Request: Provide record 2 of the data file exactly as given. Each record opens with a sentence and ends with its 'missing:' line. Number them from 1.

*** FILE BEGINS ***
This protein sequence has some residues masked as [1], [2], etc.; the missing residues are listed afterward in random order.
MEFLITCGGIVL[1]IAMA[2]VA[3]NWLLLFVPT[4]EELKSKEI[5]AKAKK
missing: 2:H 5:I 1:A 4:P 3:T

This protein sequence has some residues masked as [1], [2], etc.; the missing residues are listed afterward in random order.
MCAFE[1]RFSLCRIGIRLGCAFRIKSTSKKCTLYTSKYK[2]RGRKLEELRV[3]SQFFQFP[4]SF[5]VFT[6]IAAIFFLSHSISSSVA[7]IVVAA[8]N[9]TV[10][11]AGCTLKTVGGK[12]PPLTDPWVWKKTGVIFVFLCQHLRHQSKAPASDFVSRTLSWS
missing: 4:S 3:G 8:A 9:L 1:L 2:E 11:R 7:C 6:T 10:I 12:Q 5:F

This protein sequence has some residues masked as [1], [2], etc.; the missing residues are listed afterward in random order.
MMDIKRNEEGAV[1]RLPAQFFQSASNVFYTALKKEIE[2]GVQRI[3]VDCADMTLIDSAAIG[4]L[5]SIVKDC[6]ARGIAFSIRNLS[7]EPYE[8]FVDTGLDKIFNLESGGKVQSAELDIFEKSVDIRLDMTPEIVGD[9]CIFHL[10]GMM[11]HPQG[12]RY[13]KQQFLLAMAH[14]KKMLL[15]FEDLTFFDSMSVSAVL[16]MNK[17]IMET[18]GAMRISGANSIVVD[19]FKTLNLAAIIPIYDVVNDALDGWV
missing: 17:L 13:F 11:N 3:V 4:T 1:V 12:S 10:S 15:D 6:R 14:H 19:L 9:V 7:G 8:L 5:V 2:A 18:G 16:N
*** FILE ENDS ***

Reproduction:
This protein sequence has some residues masked as [1], [2], etc.; the missing residues are listed afterward in random order.
MCAFE[1]RFSLCRIGIRLGCAFRIKSTSKKCTLYTSKYK[2]RGRKLEELRV[3]SQFFQFP[4]SF[5]VFT[6]IAAIFFLSHSISSSVA[7]IVVAA[8]N[9]TV[10][11]AGCTLKTVGGK[12]PPLTDPWVWKKTGVIFVFLCQHLRHQSKAPASDFVSRTLSWS
missing: 4:S 3:G 8:A 9:L 1:L 2:E 11:R 7:C 6:T 10:I 12:Q 5:F